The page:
Developing organisms are systems in which the geometry, dynamics, and boundary conditions are all changing in the course of morphogenesis. The morphogenesis of cells and organisms appear to be mediated in part by the mechanically active components of the cytoskeleton. Mechanical forces have long been considered secondary to the effects of molecular mechanisms in cell growth, differentiation, and development. This volume explores the role of mechanical forces in cell growth and development and demonstrates its importance. This volume will prove invaluable to all biologists interested in the fundamentals of mechanical forces in development, from the advanced to the graduate researcher.
Cell biologists, molecular biologists, developmental biologists, physiologists (organ level), biomedical scientists, biochemists studying cell-cell interactions, cell variation, and evolution; geneticists.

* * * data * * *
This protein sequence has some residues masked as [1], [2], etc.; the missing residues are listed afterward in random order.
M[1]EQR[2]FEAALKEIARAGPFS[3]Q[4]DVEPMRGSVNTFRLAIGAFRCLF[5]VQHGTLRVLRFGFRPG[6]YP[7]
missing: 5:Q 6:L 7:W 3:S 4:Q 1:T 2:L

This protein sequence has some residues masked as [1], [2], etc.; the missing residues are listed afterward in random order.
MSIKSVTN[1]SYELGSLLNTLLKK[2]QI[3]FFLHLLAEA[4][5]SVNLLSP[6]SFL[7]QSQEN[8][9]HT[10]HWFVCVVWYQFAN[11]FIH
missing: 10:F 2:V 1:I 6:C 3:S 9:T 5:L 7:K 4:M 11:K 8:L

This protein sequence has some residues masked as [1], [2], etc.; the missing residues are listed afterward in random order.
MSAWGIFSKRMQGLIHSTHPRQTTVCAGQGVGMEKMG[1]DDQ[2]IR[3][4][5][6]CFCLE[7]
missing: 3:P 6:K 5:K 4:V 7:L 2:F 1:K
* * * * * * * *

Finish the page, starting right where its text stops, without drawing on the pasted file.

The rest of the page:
- No. of pages:
- © Academic Press 1994
- 7th March 1994
- Academic Press
- eBook ISBN:
- Hardcover ISBN:
@from:Praise for the Series @qu:"Invaluable reading for all biologists." @source:--NATURE @qu:"In keeping with the high standards set by the editors... carefully prepared and edited in the customary fine format and well-illustrated style of Academic Press publications... this series is a significant contribution to a science that impinges on many fields." @source:--THE QUARTERLY REVIEW OF BIOLOGY @qu:"A valuable addition to any college library as current reference material for advanced undergraduates, graduate students, and professional scientists." @source:--CHOICE @qu:"Maintains the tradition and set-up of the previous volumes and certainly provides up-to-date data on varied aspects of cytology... a valuable acquisition to any library." @source:--THE NUCLEUS @qu:"Should be on the shelf of any biomedical library." @source:--Alvin Tesler, Northwestern Medical School, in DOODY'S
University of Manitoba, Winnipeg, Canada
The Open University, Milton Keynes, U.K.